For the truly courageous amongst you our final move this issue is a real gem. Not only is a back to blind with a surface pass, see Video 1 out an absolute show of control and a beautiful move in it’s own right, it is also the final building block to a couple of world class air pass moves. Once nailed you’ll be the envy of many at your local patch, and it will spur you on with a new found confidence to try more technical tricks that not so long ago seemed out of reach.
There are a few definite musts that you need in your box of tricks before you try a back to blind.
The Back Loop
Firstly your unhooked popped back loops need to be 100% controlled. By this we mean that you need to be executing a popped rotation that is almost slow. This will result in you landing facing downwind. Such a back loop will also result with you landing with slack in your lines with no pull from the kite and a feeling that you are actually dropping down.
To achieve this, the three things to remember are head, kite and point of sail. Try not to use your head for rotation, just look forward where you are going on take off and leave you head square with your shoulders. In Pic A Christian is coming around his rotation but is not looking over his shoulder. This way you will not suddenly be round and landed, but will have that split second to think about throwing it to blind.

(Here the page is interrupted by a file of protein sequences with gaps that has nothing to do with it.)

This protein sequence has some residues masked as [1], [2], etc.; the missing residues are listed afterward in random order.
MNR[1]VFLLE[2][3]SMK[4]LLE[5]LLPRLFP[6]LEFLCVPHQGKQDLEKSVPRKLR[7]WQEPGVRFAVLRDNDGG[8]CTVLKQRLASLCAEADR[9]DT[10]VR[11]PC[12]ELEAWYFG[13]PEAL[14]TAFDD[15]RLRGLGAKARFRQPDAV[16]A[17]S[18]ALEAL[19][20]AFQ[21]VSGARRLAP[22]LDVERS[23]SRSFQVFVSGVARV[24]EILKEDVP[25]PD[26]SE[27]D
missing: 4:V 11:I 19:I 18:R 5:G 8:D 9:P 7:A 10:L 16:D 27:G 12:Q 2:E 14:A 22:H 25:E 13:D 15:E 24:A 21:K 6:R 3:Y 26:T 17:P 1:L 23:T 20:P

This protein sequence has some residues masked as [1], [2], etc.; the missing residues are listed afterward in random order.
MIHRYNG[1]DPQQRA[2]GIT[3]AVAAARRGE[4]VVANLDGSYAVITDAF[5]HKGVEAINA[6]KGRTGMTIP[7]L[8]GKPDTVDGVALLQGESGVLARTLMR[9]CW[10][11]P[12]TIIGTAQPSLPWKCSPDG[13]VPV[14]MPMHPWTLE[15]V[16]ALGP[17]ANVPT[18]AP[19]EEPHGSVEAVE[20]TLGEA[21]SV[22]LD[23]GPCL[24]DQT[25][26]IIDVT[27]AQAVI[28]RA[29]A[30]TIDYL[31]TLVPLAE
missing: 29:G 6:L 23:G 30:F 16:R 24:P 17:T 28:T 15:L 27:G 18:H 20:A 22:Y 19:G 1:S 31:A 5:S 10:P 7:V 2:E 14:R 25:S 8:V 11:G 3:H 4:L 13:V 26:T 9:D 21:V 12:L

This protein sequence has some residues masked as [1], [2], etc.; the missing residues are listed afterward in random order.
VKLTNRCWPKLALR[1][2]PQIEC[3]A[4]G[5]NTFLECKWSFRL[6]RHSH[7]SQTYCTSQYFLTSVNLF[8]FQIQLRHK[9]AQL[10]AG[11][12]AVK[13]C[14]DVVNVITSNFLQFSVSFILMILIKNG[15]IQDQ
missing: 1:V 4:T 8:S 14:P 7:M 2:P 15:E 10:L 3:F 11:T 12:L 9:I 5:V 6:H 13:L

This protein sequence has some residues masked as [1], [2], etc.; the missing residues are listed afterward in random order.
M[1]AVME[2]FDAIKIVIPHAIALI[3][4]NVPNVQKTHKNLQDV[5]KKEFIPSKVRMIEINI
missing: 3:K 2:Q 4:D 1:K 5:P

You need to have the kite a tad lower than you may be used to. If it’s 11 or 1 you will be less likely to spin under the kite and there will be something to pull against to get your knees up and the rotation to blind started as in Pic B. If you have a look at the slow motion Video 2, you can see Karine really pulling her knees in before throwing to blind.
Where you take off is where you land. So if you want to land more downwind you need to take off more downwind. The real advantage of this is that if you start you back rotation in the air sometime before the board passes through the wind your brain has time to react and ponder the blind bit. If you take off into wind you’ll be around before you have time to pull.
So once again before attempting a back to blind hammer out back loops to get the first part automated.
We generally believe in doing what comes naturally and not sticking to a precise order, but this move will be heaps easier if you have the raley to blind nailed. As we mentioned in Issue 9 for the front to blind the throwing action to blind is the be all and end all. Here in the back to blind it is made more difficult by the fact that not only are you throwing to blind but you actually have to stop your rotation and turn the other way. In the raley you body is trying to twist the wrong way, so it will have trained you to a certain degree.